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India : Enhancing Regional Engagement
|by Col. Rahul K. Bhonsle|
Over the years, India's security policy has been denoted as that of cooperative security through, 'a pluralistic security order' which accommodates 'polycentric security order' catering for the diversity of ASEAN. The strategy is seen to manifest in the form of participation in regional dialogue through the mechanism of the ASEAN Regional Forum which accommodates a large group of countries.
India considers Southeast Asia as the start point of the Look East policy as per the External Affairs Minister Mr. Pranab Mukherjee speaking during the key note address of the 9th Asian Security Conference focused on South East Asia at the Institute for Defence Studies and Analyses. The drivers to this policy were states as, 'ASEAN's economic, political and strategic importance in the Asia-Pacific region and its potential to become a major partner of India in trade and investment'. The External Affairs Minister appreciated that India's role as a stabilizing factor in the region through, 'restraint, our economic dynamism and potential, the history of our civilisational engagement and our role as a firewall against destabilizing ideas and influences' was being increasingly accepted.
ASEAN is also seen as a bridge between India and the Far Eastern region as well as East Asia. The critical sea lanes linking these states with ASEAN also results in greater significance of this area. Thus ASEAN is seen to facilitate links with China, Japan, Republic of Korea, Australia, New Zealand, Fiji, Papua New Guinea and Pacific Island States. The trade dynamics of the Look East policy is evident with volume generated thus, 'Since 1990, when our Look East Policy was initiated, our trade with countries of the region has grown from US $ 8.1 billion to US $ 67.5 billion and the share of trade with these countries in our global trade has increased from 19.4% to 28.2%.' The Indian government has made a substantial suggestion to foster better ties through a Pan Asian Free Trade Arrangement on the lines of the EU and the NAFTA.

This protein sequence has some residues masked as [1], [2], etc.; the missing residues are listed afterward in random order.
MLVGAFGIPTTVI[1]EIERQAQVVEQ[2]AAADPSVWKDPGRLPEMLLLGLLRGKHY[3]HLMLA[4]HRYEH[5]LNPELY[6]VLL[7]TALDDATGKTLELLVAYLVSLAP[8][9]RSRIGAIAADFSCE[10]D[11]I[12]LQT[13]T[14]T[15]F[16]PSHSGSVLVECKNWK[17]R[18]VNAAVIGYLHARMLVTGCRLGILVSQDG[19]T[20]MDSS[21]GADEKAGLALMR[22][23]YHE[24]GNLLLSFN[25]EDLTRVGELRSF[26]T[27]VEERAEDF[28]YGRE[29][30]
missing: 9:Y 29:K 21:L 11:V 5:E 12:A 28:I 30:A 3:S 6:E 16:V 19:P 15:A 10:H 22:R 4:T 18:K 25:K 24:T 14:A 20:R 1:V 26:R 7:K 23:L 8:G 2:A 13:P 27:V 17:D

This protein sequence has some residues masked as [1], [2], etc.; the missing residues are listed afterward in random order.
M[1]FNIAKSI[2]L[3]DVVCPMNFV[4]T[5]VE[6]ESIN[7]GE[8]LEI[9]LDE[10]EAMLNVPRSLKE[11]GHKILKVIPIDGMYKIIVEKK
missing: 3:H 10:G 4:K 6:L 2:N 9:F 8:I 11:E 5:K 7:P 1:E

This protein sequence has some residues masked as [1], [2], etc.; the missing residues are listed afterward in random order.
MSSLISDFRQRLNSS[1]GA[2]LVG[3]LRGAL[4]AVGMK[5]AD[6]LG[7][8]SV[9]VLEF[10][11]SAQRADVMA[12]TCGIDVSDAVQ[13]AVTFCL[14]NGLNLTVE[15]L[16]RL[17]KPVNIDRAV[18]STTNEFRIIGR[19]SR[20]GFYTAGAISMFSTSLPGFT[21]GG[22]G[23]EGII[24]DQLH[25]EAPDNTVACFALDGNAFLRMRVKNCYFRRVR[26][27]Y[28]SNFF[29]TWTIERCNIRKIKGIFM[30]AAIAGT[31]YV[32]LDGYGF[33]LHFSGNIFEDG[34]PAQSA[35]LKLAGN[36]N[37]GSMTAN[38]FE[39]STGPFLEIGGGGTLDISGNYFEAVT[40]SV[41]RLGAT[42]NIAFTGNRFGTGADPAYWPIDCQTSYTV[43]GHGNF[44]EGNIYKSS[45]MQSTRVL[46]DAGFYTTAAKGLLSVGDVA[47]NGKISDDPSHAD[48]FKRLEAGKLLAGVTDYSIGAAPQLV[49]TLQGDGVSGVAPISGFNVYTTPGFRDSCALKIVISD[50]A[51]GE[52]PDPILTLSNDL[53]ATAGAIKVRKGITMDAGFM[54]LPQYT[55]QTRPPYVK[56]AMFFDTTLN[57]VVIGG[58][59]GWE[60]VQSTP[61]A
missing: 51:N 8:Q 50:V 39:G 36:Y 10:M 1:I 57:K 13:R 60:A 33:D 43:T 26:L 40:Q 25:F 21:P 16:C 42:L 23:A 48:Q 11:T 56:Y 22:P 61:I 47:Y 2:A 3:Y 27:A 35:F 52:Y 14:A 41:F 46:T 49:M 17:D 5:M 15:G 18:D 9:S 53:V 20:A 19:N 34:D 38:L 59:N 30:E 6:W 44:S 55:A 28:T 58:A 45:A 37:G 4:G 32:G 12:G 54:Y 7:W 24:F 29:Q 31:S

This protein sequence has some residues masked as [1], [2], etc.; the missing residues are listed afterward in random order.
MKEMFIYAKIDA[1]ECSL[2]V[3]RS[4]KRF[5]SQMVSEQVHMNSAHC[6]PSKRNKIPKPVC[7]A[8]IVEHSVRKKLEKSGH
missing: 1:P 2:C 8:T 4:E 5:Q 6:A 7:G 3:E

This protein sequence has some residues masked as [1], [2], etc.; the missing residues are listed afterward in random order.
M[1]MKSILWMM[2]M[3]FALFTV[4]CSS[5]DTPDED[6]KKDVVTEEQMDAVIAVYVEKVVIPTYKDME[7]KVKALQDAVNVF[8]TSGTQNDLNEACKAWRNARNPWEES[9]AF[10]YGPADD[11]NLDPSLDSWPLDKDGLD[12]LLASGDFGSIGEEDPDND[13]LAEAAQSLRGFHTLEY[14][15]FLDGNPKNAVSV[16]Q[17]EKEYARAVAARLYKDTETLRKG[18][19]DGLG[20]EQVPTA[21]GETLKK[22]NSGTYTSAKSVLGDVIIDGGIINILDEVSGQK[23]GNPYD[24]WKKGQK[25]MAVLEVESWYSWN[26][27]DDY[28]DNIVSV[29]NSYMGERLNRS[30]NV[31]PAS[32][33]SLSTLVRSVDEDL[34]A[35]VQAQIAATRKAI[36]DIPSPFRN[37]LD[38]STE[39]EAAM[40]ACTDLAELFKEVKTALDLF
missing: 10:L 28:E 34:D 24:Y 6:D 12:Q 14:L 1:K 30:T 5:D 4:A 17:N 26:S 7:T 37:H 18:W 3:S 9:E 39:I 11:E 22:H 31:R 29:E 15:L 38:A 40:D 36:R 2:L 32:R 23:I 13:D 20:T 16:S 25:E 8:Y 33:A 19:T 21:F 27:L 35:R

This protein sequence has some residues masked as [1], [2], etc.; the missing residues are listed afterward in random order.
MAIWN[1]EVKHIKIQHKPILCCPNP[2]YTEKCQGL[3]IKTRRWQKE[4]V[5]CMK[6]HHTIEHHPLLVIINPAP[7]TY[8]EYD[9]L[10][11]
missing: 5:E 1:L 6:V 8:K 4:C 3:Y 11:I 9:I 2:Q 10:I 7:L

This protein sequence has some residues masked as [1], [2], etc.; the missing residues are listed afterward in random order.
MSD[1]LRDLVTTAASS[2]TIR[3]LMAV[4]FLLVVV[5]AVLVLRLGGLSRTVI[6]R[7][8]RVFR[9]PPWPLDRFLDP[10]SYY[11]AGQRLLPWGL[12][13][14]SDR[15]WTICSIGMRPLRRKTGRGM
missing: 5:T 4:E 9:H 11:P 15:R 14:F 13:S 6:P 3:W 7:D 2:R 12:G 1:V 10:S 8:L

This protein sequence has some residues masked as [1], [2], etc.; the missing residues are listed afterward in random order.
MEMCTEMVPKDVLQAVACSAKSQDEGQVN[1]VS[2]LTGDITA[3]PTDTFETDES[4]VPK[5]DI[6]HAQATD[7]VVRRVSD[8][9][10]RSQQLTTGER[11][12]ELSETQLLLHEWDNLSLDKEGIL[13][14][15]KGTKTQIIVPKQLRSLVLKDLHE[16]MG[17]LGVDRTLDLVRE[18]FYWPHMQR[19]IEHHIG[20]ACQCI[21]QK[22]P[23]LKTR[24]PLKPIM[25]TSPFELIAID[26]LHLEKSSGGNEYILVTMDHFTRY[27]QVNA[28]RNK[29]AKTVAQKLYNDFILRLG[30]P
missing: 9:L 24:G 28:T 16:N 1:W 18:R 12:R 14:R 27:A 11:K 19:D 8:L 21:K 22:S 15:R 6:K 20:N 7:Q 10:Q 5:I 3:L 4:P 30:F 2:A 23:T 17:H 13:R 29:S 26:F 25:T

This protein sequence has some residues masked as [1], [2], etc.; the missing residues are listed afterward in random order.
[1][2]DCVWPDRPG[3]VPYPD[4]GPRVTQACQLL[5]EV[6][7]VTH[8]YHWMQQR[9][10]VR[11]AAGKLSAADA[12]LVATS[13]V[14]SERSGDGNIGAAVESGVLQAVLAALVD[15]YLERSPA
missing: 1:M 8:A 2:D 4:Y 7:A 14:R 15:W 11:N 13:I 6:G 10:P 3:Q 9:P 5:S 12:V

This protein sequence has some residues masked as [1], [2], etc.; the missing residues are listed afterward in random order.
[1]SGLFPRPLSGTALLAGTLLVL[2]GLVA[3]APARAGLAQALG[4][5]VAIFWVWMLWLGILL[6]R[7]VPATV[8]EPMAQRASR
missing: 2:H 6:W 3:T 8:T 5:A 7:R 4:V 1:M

The security perspective is highlighted by common interest in peace and stability as per the External Affairs Minister and the need to ensure security of the sea lines of communication. With the Malacca Straits and ASEAN waters teeming with a large number of piracy and crime networks an emphasis on this facet was necessary. However not many initiatives are being taken by India though China and other nations are undertaking joint exercises with the United States navy. The other issues of concern were indicated as border security, maritime security, counter terrorism and energy security. While contours of the policy are sound measures other than liberalization of trade being undertaken through the Look East policy are not yet evident. Greater soft power initiatives should be undertaken by the Government. These need to be constantly evaluated rather than assessing Indo ASEAN relations only through a prism of value of trade.
The other factor of non traditional threats were also underlined by the Defence minister to include terrorism which was assuming novel and technological dimensions and possible access to Weapons of Mass Destruction which is seen as the single largest threat to global security in the times ahead. Given the nature of South East Asian geography, the threat of sea piracy and security of maritime trade also came up for deliberation. The key to this is security of the Malacca straits where a super terrorism strike would cripple the large quantum of trade passing through the critical maritime defile. Drug trafficking and illegal trade in small arms was said to enhance the demands on security establishments of these states while epidemics and natural disasters formed another dimension. The need for sharing resources of the littoral states was said to be the answer.
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